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A Nashville Non-Profit Aims To Shrink Wall Street's Gender Gap
Photo Credit: Forbes Business

A Nashville Non-Profit Aims To Shrink Wall Street's Gender Gap

Dec 28 2013, 7:00pm CST | by

Revolutions have to start somewhere. That’s Maura Cunningham’s philosophy. A former mortgage-securities sales trader for Merrill Lynch, Cunningham was a rare bird on Wall Street in the ‘80s. Twenty-...

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35 weeks ago

A Nashville Non-Profit Aims To Shrink Wall Street's Gender Gap

Dec 28 2013, 7:00pm CST | by

Revolutions have to start somewhere.

That’s Maura Cunningham’s philosophy. A former mortgage-securities sales trader for Merrill Lynch, Cunningham was a rare bird on Wall Street in the ‘80s. Twenty-five years later, women are still relatively absent in the finance realm, especially its executive suite.

Cunningham aims to change that. Last year she launched a non-profit organization cumbersomely called “Rock The Street, Wall Street” (RTSWS for short) to boost financial literacy among high school girls and ultimately shrink the Street’s perennial gender gap. Cunningham’s curious base of operations is 900 miles from the concrete canyons—in Nashville, Tenn., where she has lived and worked as a financial advisor for the last 11 years.

“At a minimum, I’d like to see girls not be afraid of finance,” says Cunningham, 55. “I would also like to see these same young women go for the gold—literally.”

She has her work cut out, no matter where she starts. According to a recent study in The Harvard Business Review, women occupy a paltry 6% of senior investment roles across all financial firms; they also account for just 17% of all employees at private equity firms, 18% at venture capital outfits, and 15% at real estate finance firms. The pipeline’s not exactly stuffed, either: Of all junior-level investment jobs, women hold just 14%. As for mounting her campaign from Music City, Cunningham avers: “There’s a strong entrepreneurial spirit in Nashville. It makes you believe you can bring about lasting change.”

RTSWS takes a three-pronged educational approach: financial-literacy workshops (based on a curriculum devised by The Wharton School of the University of Pennsylvania); one-on-one mentoring with seasoned female finance professionals; and field trips to financial firms in middle Tennessee. All classes and trips take place after school, between sessions and during the summer. At Harpeth Hall, a private all-girls school on Nashville’s west side, RTSWS will offer 80-minute sessions five days a week for three weeks, plus field trips.

In class, the girls tackle topics ripped from the business pages, such as the Federal Reserve’s monetary policy, Twitter’s initial public offering and the implications of the Dodd-Frank Act. Pulling headlines adds to the “cool factor” for students, says Cunningham. Group exercises include crafting detailed budgets and retirement plans for theoretical clients. “They learn a lot when I break them into teams,” she adds. “Girls like to collaborate.”

Last year’s big field trip was a four-hour excursion to UBS’ Nashville office, where 11 girls from three schools shared a conference-room lunch with three female execs. On the docket for 2014: a visit to the trading floor of the Tennessee Consolidated Retirement System, which manages $40 billion in pension assets.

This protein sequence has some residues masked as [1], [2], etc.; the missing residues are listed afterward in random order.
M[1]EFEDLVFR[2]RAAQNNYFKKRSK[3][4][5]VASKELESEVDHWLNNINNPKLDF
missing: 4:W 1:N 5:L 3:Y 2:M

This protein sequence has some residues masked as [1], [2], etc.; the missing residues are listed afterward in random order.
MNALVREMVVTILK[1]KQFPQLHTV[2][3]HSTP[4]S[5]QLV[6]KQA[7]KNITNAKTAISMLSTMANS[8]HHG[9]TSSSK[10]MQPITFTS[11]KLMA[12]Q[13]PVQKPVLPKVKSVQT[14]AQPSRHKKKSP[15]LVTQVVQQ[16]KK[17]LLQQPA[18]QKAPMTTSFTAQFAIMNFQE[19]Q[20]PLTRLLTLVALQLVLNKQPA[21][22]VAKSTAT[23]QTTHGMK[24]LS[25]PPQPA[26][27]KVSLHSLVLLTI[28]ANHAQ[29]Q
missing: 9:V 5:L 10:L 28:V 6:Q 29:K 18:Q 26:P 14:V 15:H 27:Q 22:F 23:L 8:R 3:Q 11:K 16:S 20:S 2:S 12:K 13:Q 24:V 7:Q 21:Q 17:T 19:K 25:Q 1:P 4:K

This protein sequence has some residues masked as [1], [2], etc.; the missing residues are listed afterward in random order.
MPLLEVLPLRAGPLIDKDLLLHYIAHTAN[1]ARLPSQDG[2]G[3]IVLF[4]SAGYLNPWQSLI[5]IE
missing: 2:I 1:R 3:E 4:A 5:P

Cunningham has made inroads at six magnet and private schools around Nashville in the last year. Jenny Sai, a senior at Hume-Fogg Academy magnet school, is an RTSWS alum and one of 43 students invited to join the 2013 TNCPA (Tennessee Society of CPAs) Summer Accounting Academy. Sai said RTSWS encouraged her to apply to colleges with good business programs. But Cunningham doesn’t just cater to the upper crust: The assistant superintendent of nearby Williamson County recently approved the program in all nine of its public high schools.

Of all her challenges, Cunningham’s two biggest are finding qualified instructors—how many high school teachers can convey the inner workings of the capital markets?—and, of course, raising money. She has footed the bill herself thus far (the first significant outside donation arrived last week) and handles most of the instruction, too.

Cunningham got some breathing room in November when RTSWS qualified—under the Community Reinvestment Act—to take on volunteers from federally chartered banks. (If a bank is federally chartered, its employees must log a certain number of community-service hours.)

For now, Cunningham’s fundraising—and growth strategy—are focused mainly on the Southeast. She’s looking to raise $1 million over the next three years by hunting for corporate sponsorships and government grants; she also plans to launch an online crowdfunding campaign in early 2014. In ten years, Cunningham hopes RTSWS will be rocking high schools in all 50 states. (To mark her progress, check out the RTSWS blog.)

Cunningham knows that betting on cultural change is a (very) long-term trade. “Back in the day, Merrill Lynch claimed it wanted to bring Wall Street to Main Street,” she says. “If they can do it, we can, too.”

Have thoughtful insights on Wall Street’s gender gap or financial literacy in America? Please share your comments.

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Source: Forbes Business

 
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